Man City 4-0 Newcastle United
For the past week, the Luzhniki Stadium has had Usain Bolt. For the next few years, the Etihad Stadium has Jesus Navas. Speed was the dominant characteristic of Manchester City's stellar start to the season: the speed of their Spanish winger, burning rubber on the right touchline on his debut, and the speed of the entire team, quickly out of the blocks to accelerate into the lead in the title race.
If the accusations they were ponderous last season were often unfair, City have received an injection of pace and width. Newcastle were outflanked, outrun, out-thought and out of the contest long before referee Andre Marriner put them out of their misery. A summer splurge set City back almost £90 million but they needed only half of the newcomers to clinch victory.
Manuel Pellegrini is introducing his new signings to the starting 11 in stages: the forwards at a later date with the midfield men first. Navas and Fernandinho had a transformative effect, representing a significant upgrade on the displaced pair of Samir Nasri and Gareth Barry. The Brazilian brought power and an admirable passing range, while the Spaniard and his eager assistant Pablo Zabaleta subjected Newcastle's makeshift left back Mapou Yanga-Mbiwa to a torrid time. "Navas was running the whole match," said his manager, Pellegrini. More accurately, he was sprinting. Navas was City's own lightning Bolt, performing his impression of Jamaica's serial gold medallist.
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Indeed, City could assemble a rapid relay team of their own now. Fernandinho is another with a quick turn of foot. Perhaps his most telling contribution was to set up a shot for Edin Dzeko by winning the ball 25 yards from the Newcastle goal; the dispossessed Fabricio Coloccini was caught unaware by the Brazilian's ability to press at pace. "Fernandinho has worked hard the whole game," added Pellegrini.
He has brought a change of tack and of tactics. The holding midfield role has been abolished; Fernandinho has too much energy to stand still. Despite the best efforts of Arsenal and Manchester United to spend more, Fernandinho represents the biggest buy in the Premier League this summer. Expenditure brought excellence.
Perhaps Yaya Toure finally has a peer, instead of just a partner, in the centre of midfield. Fernandinho's recruitment was a tacit admission it was a mistake to sell Nigel de Jong 12 months ago. The Brazilian is a more attack-minded variant of the Dutchman, just as he is a fitter Jack Rodwell, a better Javi Garcia and a souped-up Barry.
The original – or, at 32, souped-down – Barry was not even on the bench. With Everton interested and the England international in the final year of his contract, it may be a pointer to his future. Another marker arrived with the team sheets. Alvaro Negredo, a scorer 31 times for Sevilla last season, was on the bench; in his cameo, he thought he had a first in City colours but was somehow adjudged offside.
And while Stevan Jovetic was injured, the attacking newcomers may find themselves third and fourth in the striking pecking order. City have a full complement of forwards again, but Dzeko has been promoted from serial substitute and revitalised and Sergio Aguero is enviably classy. Perhaps the fundamental difference between the newcomers is that Negredo and Jovetic were required for the squad and Navas and Fernandinho for the team.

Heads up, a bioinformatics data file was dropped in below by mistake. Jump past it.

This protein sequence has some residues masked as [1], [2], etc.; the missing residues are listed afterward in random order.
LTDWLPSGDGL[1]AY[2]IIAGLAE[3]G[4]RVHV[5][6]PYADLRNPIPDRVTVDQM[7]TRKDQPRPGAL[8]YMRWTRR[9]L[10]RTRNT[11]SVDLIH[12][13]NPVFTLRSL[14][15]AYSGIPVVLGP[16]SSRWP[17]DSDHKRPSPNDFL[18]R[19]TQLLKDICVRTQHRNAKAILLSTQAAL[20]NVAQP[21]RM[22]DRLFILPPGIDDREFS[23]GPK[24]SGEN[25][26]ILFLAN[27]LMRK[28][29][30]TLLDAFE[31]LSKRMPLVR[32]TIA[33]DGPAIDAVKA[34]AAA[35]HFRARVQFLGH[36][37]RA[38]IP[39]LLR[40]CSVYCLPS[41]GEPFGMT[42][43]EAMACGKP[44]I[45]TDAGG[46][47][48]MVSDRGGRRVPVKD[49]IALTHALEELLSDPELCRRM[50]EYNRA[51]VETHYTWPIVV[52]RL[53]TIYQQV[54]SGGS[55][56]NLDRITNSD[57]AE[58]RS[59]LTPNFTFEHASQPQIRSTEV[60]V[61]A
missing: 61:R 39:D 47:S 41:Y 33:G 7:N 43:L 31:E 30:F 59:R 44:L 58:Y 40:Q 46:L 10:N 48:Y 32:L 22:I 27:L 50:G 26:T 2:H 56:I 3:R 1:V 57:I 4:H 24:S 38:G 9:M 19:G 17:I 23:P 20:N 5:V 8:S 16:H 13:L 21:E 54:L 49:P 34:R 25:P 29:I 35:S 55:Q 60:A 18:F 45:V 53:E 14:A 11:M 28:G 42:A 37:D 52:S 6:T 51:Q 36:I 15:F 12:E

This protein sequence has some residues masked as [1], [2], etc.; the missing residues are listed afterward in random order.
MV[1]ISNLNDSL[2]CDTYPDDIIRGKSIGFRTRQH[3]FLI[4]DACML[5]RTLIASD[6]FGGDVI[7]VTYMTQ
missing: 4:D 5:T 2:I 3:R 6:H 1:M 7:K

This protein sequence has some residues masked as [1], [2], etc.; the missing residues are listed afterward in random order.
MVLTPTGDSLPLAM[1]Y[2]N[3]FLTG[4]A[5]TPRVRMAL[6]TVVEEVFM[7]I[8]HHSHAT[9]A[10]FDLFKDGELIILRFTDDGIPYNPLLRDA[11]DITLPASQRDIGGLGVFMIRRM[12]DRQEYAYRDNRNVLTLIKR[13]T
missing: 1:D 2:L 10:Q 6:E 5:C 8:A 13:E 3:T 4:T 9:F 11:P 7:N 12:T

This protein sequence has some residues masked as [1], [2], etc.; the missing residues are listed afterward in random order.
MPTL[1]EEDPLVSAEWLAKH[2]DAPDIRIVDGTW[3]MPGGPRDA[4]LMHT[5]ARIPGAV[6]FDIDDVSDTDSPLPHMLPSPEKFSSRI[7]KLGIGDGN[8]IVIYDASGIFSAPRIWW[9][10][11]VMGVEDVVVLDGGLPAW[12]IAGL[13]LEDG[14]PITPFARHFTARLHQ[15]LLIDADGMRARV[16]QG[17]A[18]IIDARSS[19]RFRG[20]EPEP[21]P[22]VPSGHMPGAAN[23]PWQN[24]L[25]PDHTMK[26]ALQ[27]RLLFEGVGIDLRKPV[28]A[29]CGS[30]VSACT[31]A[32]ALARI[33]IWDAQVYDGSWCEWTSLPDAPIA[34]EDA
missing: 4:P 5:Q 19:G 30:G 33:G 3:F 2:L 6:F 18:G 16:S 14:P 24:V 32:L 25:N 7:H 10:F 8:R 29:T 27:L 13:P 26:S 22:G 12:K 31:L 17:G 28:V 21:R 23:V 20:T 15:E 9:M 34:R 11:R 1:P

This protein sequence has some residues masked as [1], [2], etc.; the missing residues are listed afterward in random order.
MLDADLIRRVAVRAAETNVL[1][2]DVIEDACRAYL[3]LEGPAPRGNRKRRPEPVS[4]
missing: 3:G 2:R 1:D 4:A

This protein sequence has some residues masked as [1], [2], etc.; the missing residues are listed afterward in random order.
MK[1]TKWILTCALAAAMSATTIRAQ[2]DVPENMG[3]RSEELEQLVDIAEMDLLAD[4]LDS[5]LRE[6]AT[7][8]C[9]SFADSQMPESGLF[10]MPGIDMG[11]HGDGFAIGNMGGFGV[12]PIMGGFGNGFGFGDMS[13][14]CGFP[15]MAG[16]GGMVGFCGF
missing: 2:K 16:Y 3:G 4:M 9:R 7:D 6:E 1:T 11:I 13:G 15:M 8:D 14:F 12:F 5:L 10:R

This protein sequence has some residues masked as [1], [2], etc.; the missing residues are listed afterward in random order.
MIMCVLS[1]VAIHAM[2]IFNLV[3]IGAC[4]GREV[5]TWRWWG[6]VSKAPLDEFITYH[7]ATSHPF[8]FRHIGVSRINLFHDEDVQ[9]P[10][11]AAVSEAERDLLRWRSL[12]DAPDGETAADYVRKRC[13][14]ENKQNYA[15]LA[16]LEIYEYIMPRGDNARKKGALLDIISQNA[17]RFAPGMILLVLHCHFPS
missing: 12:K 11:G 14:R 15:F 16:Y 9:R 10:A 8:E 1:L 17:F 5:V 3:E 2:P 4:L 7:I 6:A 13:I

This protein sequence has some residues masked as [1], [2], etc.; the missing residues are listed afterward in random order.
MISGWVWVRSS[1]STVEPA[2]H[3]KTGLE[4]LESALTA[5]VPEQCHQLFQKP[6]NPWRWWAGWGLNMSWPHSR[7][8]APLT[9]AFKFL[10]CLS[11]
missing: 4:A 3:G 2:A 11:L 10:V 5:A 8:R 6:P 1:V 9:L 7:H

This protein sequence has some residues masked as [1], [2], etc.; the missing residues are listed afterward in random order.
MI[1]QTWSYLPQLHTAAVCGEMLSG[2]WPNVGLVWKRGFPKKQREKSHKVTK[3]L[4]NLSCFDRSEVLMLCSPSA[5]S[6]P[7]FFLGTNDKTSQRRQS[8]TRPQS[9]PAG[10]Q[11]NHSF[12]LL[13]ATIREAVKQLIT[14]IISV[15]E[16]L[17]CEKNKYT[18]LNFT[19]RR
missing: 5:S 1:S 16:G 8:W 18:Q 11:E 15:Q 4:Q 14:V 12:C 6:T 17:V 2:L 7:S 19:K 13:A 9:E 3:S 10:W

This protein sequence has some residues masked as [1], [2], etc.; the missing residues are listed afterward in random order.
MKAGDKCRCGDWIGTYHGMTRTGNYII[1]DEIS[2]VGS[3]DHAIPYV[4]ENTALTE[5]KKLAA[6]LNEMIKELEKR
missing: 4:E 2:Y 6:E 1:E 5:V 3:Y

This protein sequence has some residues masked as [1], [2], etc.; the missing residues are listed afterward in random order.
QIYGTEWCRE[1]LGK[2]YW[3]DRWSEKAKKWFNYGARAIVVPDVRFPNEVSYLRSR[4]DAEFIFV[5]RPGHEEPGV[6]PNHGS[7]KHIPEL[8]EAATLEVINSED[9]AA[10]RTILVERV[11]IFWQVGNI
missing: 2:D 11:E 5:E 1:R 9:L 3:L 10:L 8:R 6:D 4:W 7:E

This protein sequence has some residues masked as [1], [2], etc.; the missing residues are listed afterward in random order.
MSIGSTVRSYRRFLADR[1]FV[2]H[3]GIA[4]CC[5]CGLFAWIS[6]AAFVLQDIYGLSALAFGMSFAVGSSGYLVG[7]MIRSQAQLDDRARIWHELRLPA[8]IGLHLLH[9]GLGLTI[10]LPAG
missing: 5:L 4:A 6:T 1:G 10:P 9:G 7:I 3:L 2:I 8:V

At least the £20 million Negredo can slot in seamlessly among the replacements. The average cost of City's six outfield substitutes was £19 million. The cavalry are rarely as costly.
Nor, in this case, as superfluous. City's starters were far too good for Newcastle and, terrific as Navas and Fernandinho were, the goals came from the men Pellegrini inherited. David Silva headed in after Dzeko's cross was parried; Aguero provided a gorgeous finish from the Bosnian's flick; Toure, an unexpected choice to take a free kick, curled it in; and the substitute Nasri slid a shot past the overworked Tim Krul.
"The most important thing always is to win but after it is the way we did it," Pellegrini added. "We had from the beginning the attitude to play as an aggressive team, as an offensive team and we continued to attack during the 90 minutes."
The manager was the third newcomer visible from the off, the new keeper of what was Roberto Mancini's castle. Three months ago, at the FA Cup final, the City fans chorused "you can stick your Pellegrini up your arse," advice the City board didn't heed. The sacked Mancini remains the people's champion and his replacement was not serenaded; there was no hint of either dissent or nostalgia on this occasion. Not when Navas and Fernandinho gave a new era such an auspicious start.
MAN OF THE MATCH: Edin Dzeko – The longer the game went on, the more it was evident he was destined not to score. Despite that, the Bosnian was outstanding, playing a pivotal part in the first two goals. "I am sure we are going to see the Edin Dzeko that Manchester City bought two years ago," Pellegrini added, and this was the Dzeko of his Wolfsburg days.
MANCHESTER CITY VERDICT: Outstanding. As their fans noted, they are now top of the league and this was an indication of the stylish brand of football Pellegrini favours. However, while a new era began, it is worth remembering they outclassed Newcastle home and away last season as well.
NEWCASTLE VERDICT: Is it too soon to call them a club in crisis? The unsettled Yohan Cabaye sat out what manager Alan Pardew called a "rough day." That was an understatement. Jonas Gutierrez limped off, Steven Taylor was sent off for a senseless forearm smash on Aguero, and the supporters, unsurprisingly, were hacked off. Echoing Arsenal, they chorused: "Spend some f---ing money". With Joe Kinnear in charge of transfers, however, they may regret it if he does.